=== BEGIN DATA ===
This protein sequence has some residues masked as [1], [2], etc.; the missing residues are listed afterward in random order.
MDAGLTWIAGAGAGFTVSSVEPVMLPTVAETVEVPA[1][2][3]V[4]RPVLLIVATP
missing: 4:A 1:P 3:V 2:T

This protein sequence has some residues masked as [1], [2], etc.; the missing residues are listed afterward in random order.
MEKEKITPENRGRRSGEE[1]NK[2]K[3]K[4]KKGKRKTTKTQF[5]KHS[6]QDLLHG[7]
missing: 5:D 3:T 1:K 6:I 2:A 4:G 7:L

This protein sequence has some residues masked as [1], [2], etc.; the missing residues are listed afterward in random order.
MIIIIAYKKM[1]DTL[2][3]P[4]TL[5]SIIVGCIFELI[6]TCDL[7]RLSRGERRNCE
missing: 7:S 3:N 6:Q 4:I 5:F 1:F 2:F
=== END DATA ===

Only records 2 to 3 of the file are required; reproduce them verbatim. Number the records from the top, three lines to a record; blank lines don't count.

This protein sequence has some residues masked as [1], [2], etc.; the missing residues are listed afterward in random order.
MEKEKITPENRGRRSGEE[1]NK[2]K[3]K[4]KKGKRKTTKTQF[5]KHS[6]QDLLHG[7]
missing: 5:D 3:T 1:K 6:I 2:A 4:G 7:L

This protein sequence has some residues masked as [1], [2], etc.; the missing residues are listed afterward in random order.
MIIIIAYKKM[1]DTL[2][3]P[4]TL[5]SIIVGCIFELI[6]TCDL[7]RLSRGERRNCE
missing: 7:S 3:N 6:Q 4:I 5:F 1:F 2:F